Monday, January 31, 2011


Everything feels disconnected.
I feel like the brachiosaurus when I want to be the raptor.

Thursday, January 20, 2011

our sphere is not the only way

I took notes in class while we were discussing Hawthorne's "The Minister's Black Veil", and one of the things I wrote down was "there is no meaning in anything. Meaning is a human perception and way to find/create order." In The American Scholar Emerson says "what is classification but the perceiving that these objects are not chaotic, and are not foreign, but have a law which is also a law of the human mind?" Nature is man's perception of it.

If a person does not have a 'concrete' meaning or explanation for something, their minds will germinate into knots trying to figure out an explanation, and will not stop until the sturdy tree of explanation is found to rest under. But, not everything needs an explanation, and that concept is very hard to grasp sometimes, because as humans, we fear the unknown. In "The Minister's Black Veil", the parishioners allowed themselves to live a life of dis-ease because of the obsession of what Father Hooper's veil might mean. I understand how Father Hooper might be considered a villain, and how as a pastor he shouldn't have necessarily brought this gloom onto his parishioners, but ultimately it was they themselves who allowed the gloom to linger. It's a situation of mind over matter. A person's life is what that person makes of it, how that person deals with the cards dealt. Also, Father Hooper's donning the veil at a whim, with whatever notion he had, and with whatever time-span he intended it to be, it eventually grew into this permanent exiling burden that defined the rest of his life. It was the idea, the principle, the lesson, that he felt he could not deter from or go back on. But I was told that it is okay to contradict yourself.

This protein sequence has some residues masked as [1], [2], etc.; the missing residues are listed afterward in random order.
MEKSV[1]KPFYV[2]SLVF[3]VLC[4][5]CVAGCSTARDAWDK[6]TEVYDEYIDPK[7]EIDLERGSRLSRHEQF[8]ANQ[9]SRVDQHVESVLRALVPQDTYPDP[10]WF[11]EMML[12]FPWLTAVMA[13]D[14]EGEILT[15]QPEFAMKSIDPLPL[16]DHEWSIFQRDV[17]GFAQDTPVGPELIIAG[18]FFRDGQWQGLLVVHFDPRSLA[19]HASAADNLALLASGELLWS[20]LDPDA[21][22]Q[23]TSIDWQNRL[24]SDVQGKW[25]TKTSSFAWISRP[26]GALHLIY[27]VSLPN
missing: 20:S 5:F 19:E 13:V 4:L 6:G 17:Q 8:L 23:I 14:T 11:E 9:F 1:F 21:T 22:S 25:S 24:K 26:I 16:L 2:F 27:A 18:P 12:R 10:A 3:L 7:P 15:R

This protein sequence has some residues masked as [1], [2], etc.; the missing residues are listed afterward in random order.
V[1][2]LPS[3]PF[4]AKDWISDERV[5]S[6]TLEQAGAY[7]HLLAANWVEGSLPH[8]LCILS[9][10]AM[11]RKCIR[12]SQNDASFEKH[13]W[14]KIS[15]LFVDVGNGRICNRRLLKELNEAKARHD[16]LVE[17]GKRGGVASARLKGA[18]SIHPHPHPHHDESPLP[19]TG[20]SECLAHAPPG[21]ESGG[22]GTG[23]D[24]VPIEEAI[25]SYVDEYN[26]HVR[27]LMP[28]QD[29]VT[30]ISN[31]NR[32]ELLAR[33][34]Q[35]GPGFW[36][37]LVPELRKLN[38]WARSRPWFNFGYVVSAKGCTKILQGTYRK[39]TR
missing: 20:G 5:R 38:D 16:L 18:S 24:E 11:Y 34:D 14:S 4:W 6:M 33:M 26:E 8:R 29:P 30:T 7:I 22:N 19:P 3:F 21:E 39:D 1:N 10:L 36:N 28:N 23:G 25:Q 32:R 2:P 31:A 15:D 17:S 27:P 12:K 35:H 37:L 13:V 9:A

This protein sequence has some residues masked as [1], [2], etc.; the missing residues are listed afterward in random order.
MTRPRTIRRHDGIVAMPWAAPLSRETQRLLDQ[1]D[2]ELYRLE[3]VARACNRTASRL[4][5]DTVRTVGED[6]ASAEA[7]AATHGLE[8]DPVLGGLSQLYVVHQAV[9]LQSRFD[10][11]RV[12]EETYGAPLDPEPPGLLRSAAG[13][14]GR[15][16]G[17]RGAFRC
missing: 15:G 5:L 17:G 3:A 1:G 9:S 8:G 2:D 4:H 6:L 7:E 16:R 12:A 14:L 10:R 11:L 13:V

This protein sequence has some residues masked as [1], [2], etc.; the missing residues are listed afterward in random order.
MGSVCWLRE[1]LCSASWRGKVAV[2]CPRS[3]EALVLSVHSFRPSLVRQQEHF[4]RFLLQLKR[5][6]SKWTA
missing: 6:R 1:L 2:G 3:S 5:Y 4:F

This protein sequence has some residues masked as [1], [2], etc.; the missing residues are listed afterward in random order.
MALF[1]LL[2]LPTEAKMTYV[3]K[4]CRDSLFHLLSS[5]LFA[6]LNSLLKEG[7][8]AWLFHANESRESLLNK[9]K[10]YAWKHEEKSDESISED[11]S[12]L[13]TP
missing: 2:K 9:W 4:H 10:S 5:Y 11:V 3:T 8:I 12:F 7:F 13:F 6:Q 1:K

In Hawthorne's "The Birth Mark," Alymer allowed his thoughts to wander about Georgina's birthmark. In his mind, the birthmark went from a mark on the surface, to a terrible gash deep within. The story says "selecting it [the birthmark] as the symbol of his wife's liability to sin, sorrow, decay, and death, Alymer's somber imagination was not long in rendering the birth-mark a frightful object…" In the beginning, Georgina loved her mark, but because of Alymer's feelings towards it, she began to detest it as much as he did; and eventually, his imagination wondering what it might 'mean' wandered into dangerous territory, which eventually led to her death.

The human mind is a very powerful thing, and I believe that we can eventually convince ourselves that anything is true. I was in Wyoming, walking down the Granite Canyon trail, in the Grand Teton Mountain range; all around me were huge mountains, lush green shrubbery, a clear blue creek, and a pale blue sky overhead. I was so overwhelmed that I felt the need to thank something or some One. Then, it suddenly hit me; I realized that this is how it must have started long long ago, before religion and the belief in a creator. The immense and tantalizing landscape calls forth in humans the demand for an explanation. This beauty could not just be, it had to have been made; but by whom or what? And so, with our great imaginations, we began to ponder and to find "clues" that led us to many explanations.

When a seed is planted, it will sprout and germinate, and can sometimes grow into a huge, seemingly immovable tree. The tree means we've found an explanation. Eventually having the tree will force us to forget about other trees (or possibilities), and that one seed becomes fact. From this "fact" we form habits and everlasting traditions. In "The Great Lawsuit," Fuller phrases it as "the slavery of habit." We contain ourselves in a "sphere" and forget that the present way is not the only way.

Thursday, January 13, 2011